By Ken Reed
For these Games, I’ve been looking for more of the good.
I liked the symbolism of seeing North Korean and South Korean athletes march into the stadium together for the opening ceremonies. And I enjoyed watching a story about North Koreans and South Koreans playing on the same women’s hockey team at the Olympics. Two cool stories that probably won’t do much to change the current political situation involving the two countries but cool nonetheless.
When one just sits down to watch the actual competitions, a lot more good than bad can be found. I like watching athletes who have trained for years, giving their ultimate effort, whether that’s to win a medal or simply to finish their event.
One of my favorite stories this year was about the Russian luger who offered his sled to American Chris Mazdzer before the Olympics started. The Russian knew Mazdzer was in a slump and wanted to help him. Mazdzer graciously declined the offer and ended up winning a silver medal on his own sled. But he was deeply moved. (Mazdzer declined to name the Russian luger who demonstrated such amazing sportsmanship.)
“It’s such a unique bond on the luge circuit. I don’t know how to relate it,” said Mazdzer.
“But we all look out for each other. We all want the best for each other. … I think that what it shows is that we care about each other. There is a human connection that we have, that crosses countries, that crosses cultures, and sport is an amazing way to accomplish that.”
Now that’s good stuff. At times, the Olympics actually can represent the highest and best of sports and humanity.
— Ken Reed, Sports Policy Director, League of Fans
Sports Forum Podcast
Episode #26 – League of Fans’ Sports Forum podcast: How Can We Fix Youth Sports? – John O’Sullivan is Founder and CEO of Changing the Game Project and author of “Changing the Game: The Parents Guide to Raising Happy, High Performing Athletes and Giving Youth Sports Back to Our Kids.” We discuss overzealous adults in youth sports, the dangers of sport specialization, youth sports entrepreneurs and the profit-at-all-costs mindset, and the growing socio-economic gap in youth sports.
Follow on Facebook: @SportsForumPodcast
Episode #25 – League of Fans’ Sports Forum podcast: Physical Education Should Be a Critical Component of K-12 School Design – Michael Horn is co-founder of the Clayton Christensen Institute for Disruptive Innovation.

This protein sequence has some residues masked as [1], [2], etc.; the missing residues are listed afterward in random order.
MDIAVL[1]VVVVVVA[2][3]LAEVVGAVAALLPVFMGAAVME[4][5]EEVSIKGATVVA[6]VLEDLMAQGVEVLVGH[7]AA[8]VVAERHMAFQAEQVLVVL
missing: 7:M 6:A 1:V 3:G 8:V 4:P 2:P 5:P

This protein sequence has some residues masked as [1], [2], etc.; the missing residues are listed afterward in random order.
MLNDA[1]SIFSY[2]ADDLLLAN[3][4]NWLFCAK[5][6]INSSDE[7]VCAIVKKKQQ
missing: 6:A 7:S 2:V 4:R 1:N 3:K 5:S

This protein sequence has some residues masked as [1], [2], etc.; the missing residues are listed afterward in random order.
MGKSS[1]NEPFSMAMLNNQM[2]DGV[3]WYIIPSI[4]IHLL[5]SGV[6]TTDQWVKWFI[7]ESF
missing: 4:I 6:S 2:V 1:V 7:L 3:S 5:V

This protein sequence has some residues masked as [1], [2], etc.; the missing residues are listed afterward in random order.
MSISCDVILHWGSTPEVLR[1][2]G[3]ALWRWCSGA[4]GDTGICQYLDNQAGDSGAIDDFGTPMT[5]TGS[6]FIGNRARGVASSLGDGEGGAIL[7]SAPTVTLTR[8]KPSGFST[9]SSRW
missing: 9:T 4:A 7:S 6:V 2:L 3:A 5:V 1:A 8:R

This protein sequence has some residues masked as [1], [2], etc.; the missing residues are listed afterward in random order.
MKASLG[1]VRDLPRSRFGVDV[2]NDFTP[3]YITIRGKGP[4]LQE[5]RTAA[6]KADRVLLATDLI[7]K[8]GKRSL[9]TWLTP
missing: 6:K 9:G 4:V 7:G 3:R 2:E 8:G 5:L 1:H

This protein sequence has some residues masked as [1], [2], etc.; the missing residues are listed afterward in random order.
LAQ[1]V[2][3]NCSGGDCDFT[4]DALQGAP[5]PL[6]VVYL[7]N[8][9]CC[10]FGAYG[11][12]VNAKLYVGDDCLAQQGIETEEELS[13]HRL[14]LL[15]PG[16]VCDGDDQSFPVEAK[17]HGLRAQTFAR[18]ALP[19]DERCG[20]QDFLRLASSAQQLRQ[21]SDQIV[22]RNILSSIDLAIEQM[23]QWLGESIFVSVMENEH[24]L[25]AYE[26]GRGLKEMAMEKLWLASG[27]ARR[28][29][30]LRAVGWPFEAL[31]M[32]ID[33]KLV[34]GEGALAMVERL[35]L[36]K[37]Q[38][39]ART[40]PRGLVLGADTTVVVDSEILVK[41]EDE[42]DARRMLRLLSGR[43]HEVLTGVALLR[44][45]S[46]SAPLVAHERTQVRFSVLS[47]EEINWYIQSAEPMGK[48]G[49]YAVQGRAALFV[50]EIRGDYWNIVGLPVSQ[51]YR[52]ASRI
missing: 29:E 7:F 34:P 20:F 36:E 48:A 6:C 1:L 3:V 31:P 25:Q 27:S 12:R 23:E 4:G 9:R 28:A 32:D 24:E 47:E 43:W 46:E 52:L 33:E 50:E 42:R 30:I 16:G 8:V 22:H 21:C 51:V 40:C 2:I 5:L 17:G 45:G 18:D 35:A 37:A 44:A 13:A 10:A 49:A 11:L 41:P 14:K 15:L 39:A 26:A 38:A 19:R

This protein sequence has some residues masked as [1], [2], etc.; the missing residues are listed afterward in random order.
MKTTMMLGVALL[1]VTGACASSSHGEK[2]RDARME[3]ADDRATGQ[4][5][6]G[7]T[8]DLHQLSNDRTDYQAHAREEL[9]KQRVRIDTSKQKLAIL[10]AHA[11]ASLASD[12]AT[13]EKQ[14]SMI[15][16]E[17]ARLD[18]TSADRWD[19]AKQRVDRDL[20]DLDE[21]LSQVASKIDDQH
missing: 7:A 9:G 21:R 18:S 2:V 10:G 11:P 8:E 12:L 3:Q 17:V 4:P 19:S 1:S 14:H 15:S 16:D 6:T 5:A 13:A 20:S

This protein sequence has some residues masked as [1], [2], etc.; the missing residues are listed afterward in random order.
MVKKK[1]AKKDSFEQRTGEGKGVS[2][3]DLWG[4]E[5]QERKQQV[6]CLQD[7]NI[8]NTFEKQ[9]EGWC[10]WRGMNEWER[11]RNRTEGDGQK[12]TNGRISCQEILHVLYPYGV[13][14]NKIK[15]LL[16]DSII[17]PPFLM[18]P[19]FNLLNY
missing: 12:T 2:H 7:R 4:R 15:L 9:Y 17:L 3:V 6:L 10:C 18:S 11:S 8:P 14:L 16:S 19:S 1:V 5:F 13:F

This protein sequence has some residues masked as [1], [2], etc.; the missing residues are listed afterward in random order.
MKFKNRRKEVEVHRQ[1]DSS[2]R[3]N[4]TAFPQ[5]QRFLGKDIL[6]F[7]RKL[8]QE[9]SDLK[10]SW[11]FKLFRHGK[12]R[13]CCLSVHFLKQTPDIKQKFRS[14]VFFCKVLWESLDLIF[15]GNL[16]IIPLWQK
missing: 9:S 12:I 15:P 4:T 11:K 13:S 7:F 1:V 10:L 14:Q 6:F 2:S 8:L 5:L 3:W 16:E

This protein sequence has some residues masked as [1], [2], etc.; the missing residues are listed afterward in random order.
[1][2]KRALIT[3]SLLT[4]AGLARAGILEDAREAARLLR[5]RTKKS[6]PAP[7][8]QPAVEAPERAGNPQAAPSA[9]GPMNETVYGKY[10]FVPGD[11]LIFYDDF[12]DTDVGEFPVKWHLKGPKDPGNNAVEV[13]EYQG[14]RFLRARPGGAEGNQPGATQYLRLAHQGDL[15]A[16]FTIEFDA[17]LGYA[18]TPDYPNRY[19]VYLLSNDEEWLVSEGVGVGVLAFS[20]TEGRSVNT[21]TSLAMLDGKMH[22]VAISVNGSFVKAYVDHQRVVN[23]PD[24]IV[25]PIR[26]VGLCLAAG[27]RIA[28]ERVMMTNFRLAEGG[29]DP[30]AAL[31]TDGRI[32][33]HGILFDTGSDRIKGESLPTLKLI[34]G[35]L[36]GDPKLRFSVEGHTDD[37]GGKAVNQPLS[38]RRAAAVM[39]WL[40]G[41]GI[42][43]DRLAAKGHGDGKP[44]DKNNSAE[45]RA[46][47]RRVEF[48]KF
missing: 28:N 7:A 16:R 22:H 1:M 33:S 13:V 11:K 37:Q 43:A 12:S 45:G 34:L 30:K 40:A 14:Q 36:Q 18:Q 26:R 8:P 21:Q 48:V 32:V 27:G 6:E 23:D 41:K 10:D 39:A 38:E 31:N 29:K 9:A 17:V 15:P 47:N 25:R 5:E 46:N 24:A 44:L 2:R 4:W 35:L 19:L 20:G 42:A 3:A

Episode #24 – League of Fans’ Sports Forum podcast: Mental Health and Athletes: Ending the Stigma – Nathan Braaten and Taylor Ricci are the founders of Dam Worth It, a non-profit created to end the stigma around mental health at colleges and universities through sport, storytelling, and community creation.
Episode #23 – League of Fans’ Sports Forum podcast: Olympian Benita Fitzgerald Mosley Talks Title IX, Youth Sports and the Olympics.
Episode #22 – League of Fans’ Sports Forum podcast: Rethinking Sports Fandom with Author Craig Calcaterra – We discuss Calcaterra’s new book “Rethinking Fandom: How to Beat the Sports-Industrial Complex at Its Own Game” and explore new ways to be a fan.
Episode #21 – League of Fans’ Sports Forum podcast: Chatting About a Broken Game With Baseball Writer Pedro Moura – Moura is a national baseball writer for Fox Sports. We discuss how and why the game of baseball is broken, what factors caused it, and offer a few thoughts on how to “fix” a great game.
Media"How We Can Save Sports" author Ken Reed appears on Fox & Friends to explain how there's "too much adult in youth sports."
Ken Reed appears on Mornings with Gail from KFKA Radio in Colorado to discuss bad parenting in youth athletics.
“Should College Athletes Be Paid?” Ken Reed on The Morning Show from Wisconsin Public Radio
Ken Reed appears on KGNU Community Radio in Colorado (at 02:30) to discuss equality in sports and Title IX.
Ken Reed appears on the Ralph Nader Radio Hour (at 38:35) to discuss his book The Sports Reformers: Working to Make the World of Sports a Better Place, and to talk about some current sports issues.
- League of Fans Sports Policy Director Ken Reed quoted in Washington Post column titled "What happened to P.E.? It’s losing ground in our push for academic improvement," by Jay Mathews
League of Fans is a sports reform project founded by Ralph Nader to fight for the higher principles of justice, fair play, equal opportunity and civil rights in sports; and to encourage safety and civic responsibility in sports industry and culture.
Sports & Torts – Ken Reed, Sports Policy Director, League of Fans – at the American Museum of Tort Law
Order from Amazon
Order from Amazon
Order from Amazon
Ken Reed’s Author Page on Amazon